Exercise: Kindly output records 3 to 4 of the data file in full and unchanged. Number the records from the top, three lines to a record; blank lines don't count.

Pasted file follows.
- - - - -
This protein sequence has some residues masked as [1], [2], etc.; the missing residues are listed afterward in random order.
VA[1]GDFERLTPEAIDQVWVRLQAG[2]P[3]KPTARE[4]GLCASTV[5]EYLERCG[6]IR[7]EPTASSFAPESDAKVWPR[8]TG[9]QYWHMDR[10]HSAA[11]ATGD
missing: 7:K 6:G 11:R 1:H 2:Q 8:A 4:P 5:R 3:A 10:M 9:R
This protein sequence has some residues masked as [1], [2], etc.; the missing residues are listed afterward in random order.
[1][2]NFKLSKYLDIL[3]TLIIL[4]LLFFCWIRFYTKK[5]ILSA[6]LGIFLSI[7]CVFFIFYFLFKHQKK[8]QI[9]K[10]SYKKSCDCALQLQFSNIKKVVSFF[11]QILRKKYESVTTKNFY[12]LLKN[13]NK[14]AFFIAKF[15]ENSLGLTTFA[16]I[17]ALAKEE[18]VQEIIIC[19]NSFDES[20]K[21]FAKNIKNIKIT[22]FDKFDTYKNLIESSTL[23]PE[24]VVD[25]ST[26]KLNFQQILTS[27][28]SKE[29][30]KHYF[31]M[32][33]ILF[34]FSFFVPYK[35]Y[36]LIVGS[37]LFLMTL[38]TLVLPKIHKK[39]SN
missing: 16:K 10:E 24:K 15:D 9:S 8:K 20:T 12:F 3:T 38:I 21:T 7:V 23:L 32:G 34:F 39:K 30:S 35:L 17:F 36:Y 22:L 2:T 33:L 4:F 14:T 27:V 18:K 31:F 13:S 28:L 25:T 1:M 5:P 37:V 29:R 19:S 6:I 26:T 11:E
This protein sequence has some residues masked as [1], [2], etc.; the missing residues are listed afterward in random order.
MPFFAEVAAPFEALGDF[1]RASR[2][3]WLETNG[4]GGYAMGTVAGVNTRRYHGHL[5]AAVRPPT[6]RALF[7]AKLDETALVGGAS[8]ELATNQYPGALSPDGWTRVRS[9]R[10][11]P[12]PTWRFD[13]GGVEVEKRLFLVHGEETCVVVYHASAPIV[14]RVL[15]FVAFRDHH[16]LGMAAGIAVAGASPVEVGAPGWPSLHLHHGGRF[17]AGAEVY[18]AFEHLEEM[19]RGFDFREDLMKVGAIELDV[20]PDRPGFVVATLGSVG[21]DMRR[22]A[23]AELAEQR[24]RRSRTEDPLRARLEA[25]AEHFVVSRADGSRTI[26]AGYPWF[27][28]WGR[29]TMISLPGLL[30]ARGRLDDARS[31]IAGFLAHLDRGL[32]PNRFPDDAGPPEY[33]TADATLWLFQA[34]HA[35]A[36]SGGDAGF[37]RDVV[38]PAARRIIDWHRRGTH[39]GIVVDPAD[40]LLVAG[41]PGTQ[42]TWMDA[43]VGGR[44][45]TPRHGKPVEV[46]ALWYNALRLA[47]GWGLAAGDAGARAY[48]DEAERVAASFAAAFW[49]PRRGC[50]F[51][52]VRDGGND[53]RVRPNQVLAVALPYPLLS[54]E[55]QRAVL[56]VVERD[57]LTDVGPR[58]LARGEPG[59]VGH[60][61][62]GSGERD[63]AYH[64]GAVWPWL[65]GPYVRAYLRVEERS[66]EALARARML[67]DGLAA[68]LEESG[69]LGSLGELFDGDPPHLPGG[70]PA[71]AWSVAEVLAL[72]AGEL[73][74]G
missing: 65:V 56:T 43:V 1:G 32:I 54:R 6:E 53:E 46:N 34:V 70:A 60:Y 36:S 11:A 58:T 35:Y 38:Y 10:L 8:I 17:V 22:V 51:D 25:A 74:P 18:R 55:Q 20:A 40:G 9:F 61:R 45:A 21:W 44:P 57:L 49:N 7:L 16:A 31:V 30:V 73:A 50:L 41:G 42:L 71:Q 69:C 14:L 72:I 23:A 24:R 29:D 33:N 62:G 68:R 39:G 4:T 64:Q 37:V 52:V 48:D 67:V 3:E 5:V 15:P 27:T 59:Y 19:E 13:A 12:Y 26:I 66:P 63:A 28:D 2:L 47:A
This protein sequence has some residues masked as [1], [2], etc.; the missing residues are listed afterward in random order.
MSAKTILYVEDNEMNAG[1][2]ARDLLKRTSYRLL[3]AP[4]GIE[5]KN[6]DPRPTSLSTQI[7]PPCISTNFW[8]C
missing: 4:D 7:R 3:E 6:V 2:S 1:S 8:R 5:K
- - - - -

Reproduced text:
This protein sequence has some residues masked as [1], [2], etc.; the missing residues are listed afterward in random order.
MPFFAEVAAPFEALGDF[1]RASR[2][3]WLETNG[4]GGYAMGTVAGVNTRRYHGHL[5]AAVRPPT[6]RALF[7]AKLDETALVGGAS[8]ELATNQYPGALSPDGWTRVRS[9]R[10][11]P[12]PTWRFD[13]GGVEVEKRLFLVHGEETCVVVYHASAPIV[14]RVL[15]FVAFRDHH[16]LGMAAGIAVAGASPVEVGAPGWPSLHLHHGGRF[17]AGAEVY[18]AFEHLEEM[19]RGFDFREDLMKVGAIELDV[20]PDRPGFVVATLGSVG[21]DMRR[22]A[23]AELAEQR[24]RRSRTEDPLRARLEA[25]AEHFVVSRADGSRTI[26]AGYPWF[27][28]WGR[29]TMISLPGLL[30]ARGRLDDARS[31]IAGFLAHLDRGL[32]PNRFPDDAGPPEY[33]TADATLWLFQA[34]HA[35]A[36]SGGDAGF[37]RDVV[38]PAARRIIDWHRRGTH[39]GIVVDPAD[40]LLVAG[41]PGTQ[42]TWMDA[43]VGGR[44][45]TPRHGKPVEV[46]ALWYNALRLA[47]GWGLAAGDAGARAY[48]DEAERVAASFAAAFW[49]PRRGC[50]F[51][52]VRDGGND[53]RVRPNQVLAVALPYPLLS[54]E[55]QRAVL[56]VVERD[57]LTDVGPR[58]LARGEPG[59]VGH[60][61][62]GSGERD[63]AYH[64]GAVWPWL[65]GPYVRAYLRVEERS[66]EALARARML[67]DGLAA[68]LEESG[69]LGSLGELFDGDPPHLPGG[70]PA[71]AWSVAEVLAL[72]AGEL[73][74]G
missing: 65:V 56:T 43:V 1:G 32:I 54:R 6:E 53:E 46:N 34:V 70:A 60:Y 36:S 11:A 58:T 35:Y 38:Y 10:L 8:I 17:V 22:V 51:D 25:A 74:P 18:R 55:Q 20:A 40:G 9:F 61:R 45:A 21:W 44:P 57:L 49:N 7:L 16:A 31:V 30:V 73:A 50:L 41:G 42:L 71:Q 69:C 14:L 72:I 23:A 24:R 29:D 33:N 62:G 68:R 39:G 4:T 64:Q 37:V 52:V 48:D 67:V 3:E 5:V 15:P 27:T 59:Y 19:E 13:A 12:Y 26:I 66:P 63:A 28:D 2:L 47:A
This protein sequence has some residues masked as [1], [2], etc.; the missing residues are listed afterward in random order.
MSAKTILYVEDNEMNAG[1][2]ARDLLKRTSYRLL[3]AP[4]GIE[5]KN[6]DPRPTSLSTQI[7]PPCISTNFW[8]C
missing: 4:D 7:R 3:E 6:V 2:S 1:S 8:R 5:K